What Would You Do If Your Religion Was Criticised?
I am a Dorje Shugden practitioner. I received this practice from my Lama, H.E. the 25th Tsem Rinpoche; my Lama received it from his teacher, and the lineage goes all the way back to the 15th Century. I am also a Vajrayanist who has suffered discrimination from other Vajrayana Buddhists.
Some of you may not know of this issue because the rot of discrimination against Dorje Shugden practitioners has not yet reached you due to various circumstances. I rejoice for you and I hope you will never have to face the ugliness that some people have shown me and my friends, solely because we practice Dorje Shugden. Those of you who have faced discrimination due to your practice may find some peace and safety in what I’m about to share.
In today’s modern and fast-paced world, people are quick to judge even though they do not know you. Strangers will judge and say negative fictional things about you just by looking at your Facebook profile. So, for the longest time, I lived carefully due to my practice. I have supportive friends who tell me, why worry about what others say about you? But when you know that hate and discrimination is going to pour in continuously on a daily basis, it makes you think twice about ‘coming out of the closet’.
Teacher fined RM4,000 for posting seditious statement about Thaipusam procession
A school teacher was fined RM4,000 by the Sessions Court today for posting an insulting statement on the Thaipusam procession in Batu Caves.
Hidayat Mohamad, 36, was unrepresented and defended himself after claiming trial last year under Section 4 (1) (c) of the Sedition Act 1948 which provides a maximum fine of RM5,000 or a maximum jail sentence of up to three years upon conviction.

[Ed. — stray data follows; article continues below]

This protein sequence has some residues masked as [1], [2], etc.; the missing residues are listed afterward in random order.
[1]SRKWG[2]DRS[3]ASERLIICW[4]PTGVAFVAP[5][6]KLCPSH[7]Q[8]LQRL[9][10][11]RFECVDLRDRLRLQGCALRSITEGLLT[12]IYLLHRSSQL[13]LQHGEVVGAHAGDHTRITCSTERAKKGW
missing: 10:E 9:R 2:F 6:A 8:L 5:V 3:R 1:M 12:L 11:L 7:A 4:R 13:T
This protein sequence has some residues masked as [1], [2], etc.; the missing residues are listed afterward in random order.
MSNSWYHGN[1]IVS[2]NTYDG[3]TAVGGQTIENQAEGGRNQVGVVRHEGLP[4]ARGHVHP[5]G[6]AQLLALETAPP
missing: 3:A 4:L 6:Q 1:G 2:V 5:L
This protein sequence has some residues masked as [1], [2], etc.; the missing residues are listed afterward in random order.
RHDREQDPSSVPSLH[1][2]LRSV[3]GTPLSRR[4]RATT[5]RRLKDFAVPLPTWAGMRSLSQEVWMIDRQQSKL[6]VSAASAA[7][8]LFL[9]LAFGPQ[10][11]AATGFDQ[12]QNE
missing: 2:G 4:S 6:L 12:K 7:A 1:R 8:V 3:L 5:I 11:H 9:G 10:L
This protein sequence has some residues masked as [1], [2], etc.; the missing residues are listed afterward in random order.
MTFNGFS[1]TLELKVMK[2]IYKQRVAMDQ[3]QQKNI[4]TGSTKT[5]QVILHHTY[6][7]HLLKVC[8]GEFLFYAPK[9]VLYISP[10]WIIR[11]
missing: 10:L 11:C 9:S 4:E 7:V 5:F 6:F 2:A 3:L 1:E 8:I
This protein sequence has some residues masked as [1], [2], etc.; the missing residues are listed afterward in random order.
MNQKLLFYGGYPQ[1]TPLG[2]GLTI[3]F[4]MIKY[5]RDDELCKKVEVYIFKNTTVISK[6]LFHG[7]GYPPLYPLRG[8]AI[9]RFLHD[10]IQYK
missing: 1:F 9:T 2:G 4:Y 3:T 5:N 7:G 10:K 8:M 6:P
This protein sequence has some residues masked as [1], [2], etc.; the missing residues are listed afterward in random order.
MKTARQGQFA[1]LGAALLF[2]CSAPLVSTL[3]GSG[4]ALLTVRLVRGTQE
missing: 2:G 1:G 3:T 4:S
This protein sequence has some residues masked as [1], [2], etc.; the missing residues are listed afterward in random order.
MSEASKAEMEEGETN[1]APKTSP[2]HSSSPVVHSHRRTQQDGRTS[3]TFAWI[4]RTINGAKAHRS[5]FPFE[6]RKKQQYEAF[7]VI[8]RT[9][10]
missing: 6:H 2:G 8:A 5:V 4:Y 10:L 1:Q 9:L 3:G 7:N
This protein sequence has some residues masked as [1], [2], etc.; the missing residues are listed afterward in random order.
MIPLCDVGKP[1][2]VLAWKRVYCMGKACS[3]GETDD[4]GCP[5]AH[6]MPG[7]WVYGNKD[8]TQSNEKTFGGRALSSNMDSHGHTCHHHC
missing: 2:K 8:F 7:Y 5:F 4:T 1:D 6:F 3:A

He was found guilty for committing the offence on Jan 17 last year at 11.13 am in Ariza Garden Villa, Taman Rainfree in Batu Caves.
Hidayat had published the statement, laced with seditious remarks, on Facebook.
He posted “penyembahan iblis, syaitan dan berhala secara besar-besaran sedang berlangsung, kemudian mendapat liputan meluas media massa tempatan dan antarabangsa” (The worship of the devil and idols is happening now on a grand scale and subsequently, it got extensive local and international media coverage).
A total of 19 prosecution witnesses testified during the trial.
Sessions judge Tasnim Abu Bakar then ordered him to pay a fine of RM4,000.
Prosecution was led by Deputy Public Prosecutor Hamdan Hamzah.
I sighed with relief when I read the recent case “Teacher fined RM4,000 for posting seditious statement about Thaipusam procession” which was reported in The Rakyat Post website. Why? Because I am a fortunate citizen of Malaysia and my country’s policy advocates ZERO tolerance towards seditious acts by the public, whether it is through face to face interactions or electronically. This is the best gift Malaysia has ever given to me, which is the freedom to practice my choice of religion and curbing those who are ignorantly against it.
There are those in Malaysia, both organisations and individuals, who have publicly advocated that ‘Dolgyal’ practitioners be outcast and avoided. ‘Dolgyal‘ is a derogatory name for Dorje Shugden. ‘Dol‘ is a region in Tibet and ‘Gyal‘ is an abbreviation of ‘Gyalpo‘, which means spirit king. The direct translation means ‘The King Spirit of Dol’ and it is equivalent to calling the deity we practice a ‘demon’, just like Hidayat Mohamad’s seditious comment on the Hindu deities worshipped during the Thaipusam procession.
It saddens me greatly that our country, which is known for its cultural and religious diversity, has to resort to using the law to enforce harmony and tolerance among its citizens. But it is even more disappointing that some of my fellow Buddhists in Malaysia fail to recognise the ‘wrong conduct’ inherent in discriminating and putting down another’s practice. After all, how does one practise wisdom and compassion by excluding a group of people? What happened to the Bodhicitta vows and the motivation to return to samsara until all sentient beings are liberated?
I have seen too much nastiness that has befallen Shugden practitioners, and my Lama happens to be one of them. As a Dorje Shugden practitioner, I hope that we can all live in peace and practise our religion of choice without being attacked. After all, it is not about Dorje Shugden, it’s about behaving like a decent human being.
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